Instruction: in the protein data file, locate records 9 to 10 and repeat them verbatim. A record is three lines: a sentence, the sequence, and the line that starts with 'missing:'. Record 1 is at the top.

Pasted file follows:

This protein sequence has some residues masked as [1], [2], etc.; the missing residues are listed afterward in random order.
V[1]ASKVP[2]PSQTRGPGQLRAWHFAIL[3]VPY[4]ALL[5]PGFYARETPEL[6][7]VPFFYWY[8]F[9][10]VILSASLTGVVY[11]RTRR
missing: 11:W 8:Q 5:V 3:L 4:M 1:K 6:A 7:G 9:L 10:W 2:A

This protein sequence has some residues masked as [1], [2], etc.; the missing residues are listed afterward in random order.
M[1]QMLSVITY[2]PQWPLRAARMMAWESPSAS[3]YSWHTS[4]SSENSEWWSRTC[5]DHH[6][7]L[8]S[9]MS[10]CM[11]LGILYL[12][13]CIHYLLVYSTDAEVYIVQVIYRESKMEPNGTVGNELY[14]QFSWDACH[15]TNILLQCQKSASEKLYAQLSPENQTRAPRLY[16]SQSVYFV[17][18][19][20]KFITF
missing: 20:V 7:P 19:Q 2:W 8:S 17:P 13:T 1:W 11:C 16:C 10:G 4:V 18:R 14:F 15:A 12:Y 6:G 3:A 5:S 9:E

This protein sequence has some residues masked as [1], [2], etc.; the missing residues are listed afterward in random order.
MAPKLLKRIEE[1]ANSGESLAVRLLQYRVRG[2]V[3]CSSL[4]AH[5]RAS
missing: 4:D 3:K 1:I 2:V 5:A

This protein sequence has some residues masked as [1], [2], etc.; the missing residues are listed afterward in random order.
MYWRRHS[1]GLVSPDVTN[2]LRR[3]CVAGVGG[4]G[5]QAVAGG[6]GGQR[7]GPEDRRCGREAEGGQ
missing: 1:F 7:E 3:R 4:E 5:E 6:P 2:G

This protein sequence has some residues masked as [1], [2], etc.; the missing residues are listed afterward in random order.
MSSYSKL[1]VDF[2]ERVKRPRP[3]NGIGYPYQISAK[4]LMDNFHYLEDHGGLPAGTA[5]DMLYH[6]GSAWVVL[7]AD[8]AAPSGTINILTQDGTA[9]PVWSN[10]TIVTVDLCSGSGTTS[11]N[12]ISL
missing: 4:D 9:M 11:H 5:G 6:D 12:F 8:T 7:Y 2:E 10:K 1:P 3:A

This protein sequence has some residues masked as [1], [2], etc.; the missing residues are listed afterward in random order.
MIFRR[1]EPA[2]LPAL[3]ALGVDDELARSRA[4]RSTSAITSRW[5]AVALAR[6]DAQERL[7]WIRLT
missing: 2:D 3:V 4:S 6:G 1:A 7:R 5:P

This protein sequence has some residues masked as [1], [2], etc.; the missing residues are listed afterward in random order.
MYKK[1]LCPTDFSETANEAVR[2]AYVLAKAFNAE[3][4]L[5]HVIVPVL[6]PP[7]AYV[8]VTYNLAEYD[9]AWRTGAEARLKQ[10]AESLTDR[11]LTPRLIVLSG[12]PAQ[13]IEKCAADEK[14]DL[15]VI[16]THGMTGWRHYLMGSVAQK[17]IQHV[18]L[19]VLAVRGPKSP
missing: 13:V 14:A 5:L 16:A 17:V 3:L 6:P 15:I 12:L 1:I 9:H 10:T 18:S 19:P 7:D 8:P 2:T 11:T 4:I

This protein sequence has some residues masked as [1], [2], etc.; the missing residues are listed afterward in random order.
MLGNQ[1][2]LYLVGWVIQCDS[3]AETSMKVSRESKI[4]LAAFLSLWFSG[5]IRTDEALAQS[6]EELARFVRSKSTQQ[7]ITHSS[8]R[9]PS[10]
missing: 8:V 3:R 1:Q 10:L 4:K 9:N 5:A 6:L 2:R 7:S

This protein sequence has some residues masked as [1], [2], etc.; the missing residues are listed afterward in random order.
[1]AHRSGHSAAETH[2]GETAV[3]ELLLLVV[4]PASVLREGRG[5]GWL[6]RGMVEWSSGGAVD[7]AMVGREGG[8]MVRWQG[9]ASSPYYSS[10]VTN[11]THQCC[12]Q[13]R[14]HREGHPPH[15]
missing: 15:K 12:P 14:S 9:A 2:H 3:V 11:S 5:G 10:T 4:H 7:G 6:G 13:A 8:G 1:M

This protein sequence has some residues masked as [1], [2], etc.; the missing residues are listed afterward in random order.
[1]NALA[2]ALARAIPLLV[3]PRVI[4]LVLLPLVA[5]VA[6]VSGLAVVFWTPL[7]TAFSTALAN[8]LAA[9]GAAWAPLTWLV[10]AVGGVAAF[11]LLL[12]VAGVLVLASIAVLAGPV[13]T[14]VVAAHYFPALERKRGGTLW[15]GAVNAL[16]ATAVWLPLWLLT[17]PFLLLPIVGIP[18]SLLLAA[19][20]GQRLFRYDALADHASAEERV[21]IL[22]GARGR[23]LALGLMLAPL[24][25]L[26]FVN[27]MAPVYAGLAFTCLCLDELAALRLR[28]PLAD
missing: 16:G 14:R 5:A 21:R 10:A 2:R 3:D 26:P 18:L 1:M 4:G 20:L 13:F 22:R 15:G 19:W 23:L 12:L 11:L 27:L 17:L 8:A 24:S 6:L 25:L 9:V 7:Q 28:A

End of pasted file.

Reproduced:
This protein sequence has some residues masked as [1], [2], etc.; the missing residues are listed afterward in random order.
[1]AHRSGHSAAETH[2]GETAV[3]ELLLLVV[4]PASVLREGRG[5]GWL[6]RGMVEWSSGGAVD[7]AMVGREGG[8]MVRWQG[9]ASSPYYSS[10]VTN[11]THQCC[12]Q[13]R[14]HREGHPPH[15]
missing: 15:K 12:P 14:S 9:A 2:H 3:V 11:S 5:G 10:T 4:H 7:G 6:G 13:A 8:G 1:M

This protein sequence has some residues masked as [1], [2], etc.; the missing residues are listed afterward in random order.
[1]NALA[2]ALARAIPLLV[3]PRVI[4]LVLLPLVA[5]VA[6]VSGLAVVFWTPL[7]TAFSTALAN[8]LAA[9]GAAWAPLTWLV[10]AVGGVAAF[11]LLL[12]VAGVLVLASIAVLAGPV[13]T[14]VVAAHYFPALERKRGGTLW[15]GAVNAL[16]ATAVWLPLWLLT[17]PFLLLPIVGIP[18]SLLLAA[19][20]GQRLFRYDALADHASAEERV[21]IL[22]GARGR[23]LALGLMLAPL[24][25]L[26]FVN[27]MAPVYAGLAFTCLCLDELAALRLR[28]PLAD
missing: 16:G 14:R 5:A 21:R 10:A 2:R 3:D 26:P 18:L 1:M 4:G 20:L 13:F 22:R 15:G 19:W 23:L 12:L 11:L 27:L 17:L 8:A 24:S 6:L 25:L 9:V 7:Q 28:A